State v. Blocker

Annotate this Case

630 P.2d 824 (1981)

291 Or. 255

STATE of Oregon, Petitioner, v. Michael Edward BLOCKER, Respondent.

CA 15586; SC 27255.

Supreme Court of Oregon.

Argued and Submitted December 2, 1980.

Decided June 30, 1981.

Karen H. Green, Asst. Atty. Gen., Salem, argued the cause for petitioner. With her on the briefs were James M. Brown, Atty. Gen., John R. McCulloch, Sol. Gen., and William F. Gary, Deputy Sol. Gen., Salem.

Gary M. Carlson, Portland, argued the cause and filed a brief for respondent.


LENT, Justice.

Defendant was charged, tried and convicted of possessing a "billy" in violation of ORS 166.510(1):

"(1) Except as provided in ORS 166.515 or 166.520, any person who manufactures, causes to be manufactured, sells, keeps for sale, offers, gives, loans, carries or possesses an instrument or weapon having a blade which projects or swings into position by force of a spring or other device and commonly known as a switchblade knife or an instrument or weapon commonly known as a blackjack, slug shot, billy, sandclub, sandbag, sap glove or metal knuckles, or who carries a dirk, dagger or stiletto commits a Class A misdemeanor." (Emphasis added.)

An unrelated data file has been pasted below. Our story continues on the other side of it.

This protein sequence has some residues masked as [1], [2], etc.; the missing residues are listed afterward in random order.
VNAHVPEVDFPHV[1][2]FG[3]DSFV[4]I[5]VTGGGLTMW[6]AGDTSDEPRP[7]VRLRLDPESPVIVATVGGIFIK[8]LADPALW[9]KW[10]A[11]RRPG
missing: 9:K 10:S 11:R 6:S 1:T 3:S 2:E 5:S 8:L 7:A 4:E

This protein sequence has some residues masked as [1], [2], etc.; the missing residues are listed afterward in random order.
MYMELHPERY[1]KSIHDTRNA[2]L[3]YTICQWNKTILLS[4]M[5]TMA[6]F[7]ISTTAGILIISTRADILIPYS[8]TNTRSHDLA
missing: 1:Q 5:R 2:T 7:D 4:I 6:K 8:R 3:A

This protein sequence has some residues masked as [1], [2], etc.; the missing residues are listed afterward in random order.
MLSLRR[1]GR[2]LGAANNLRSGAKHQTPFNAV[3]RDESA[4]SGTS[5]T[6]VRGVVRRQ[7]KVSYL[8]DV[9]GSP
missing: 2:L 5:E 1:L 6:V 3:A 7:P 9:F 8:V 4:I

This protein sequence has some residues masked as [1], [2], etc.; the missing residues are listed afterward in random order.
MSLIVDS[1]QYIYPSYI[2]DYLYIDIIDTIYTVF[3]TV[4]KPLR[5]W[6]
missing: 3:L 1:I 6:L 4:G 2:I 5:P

In the trial court, defendant challenged the constitutionality of the statute. For the manner and content of that challenge, we quote from the state's petition for review in this court:

"Prior to trial, defendant orally demurred to the information on the ground that the statute is unconstitutionally vague and *825 overbroad because the term `billy' is not defined and could apply to any wooden instrument whether or not used as a weapon. * * * Following the state's case, defendant moved for judgment of acquittal on the ground that the statute is unconstitutionally vague and overbroad."

In their briefs in the Court of Appeals, the parties continued the debate along those lines. After argument and submission of this case in that court, the parties requested that court to hold decision in abeyance, pending decision by this court upon review of the decision of the Court of Appeals in State v. Kessler, 43 Or. App. 303, 602 P.2d 1096 (1979). The request was granted and, following our decision in State v. Kessler, 289 Or. 359, 614 P.2d 94 (1980), the Court of Appeals, in a per curiam opinion, reversed the conviction of the defendant in the case at bar, citing our decision in Kessler. State v. Blocker, 47 Or. App. 376, 614 P.2d 1216 (1980).

We allowed the state's petition for review, ORS 2.520, 290 Or. 1 (1980), to consider the argument asserted in the trial court that the statute is unconstitutional for vagueness and overbreadth and to consider whether the statute, as applied to the facts of this case, violates the right to bear arms guaranteed by Or.Const. Art. I, § 27,[1] (hereinafter § 27) as interpreted by this court in State v. Kessler, supra.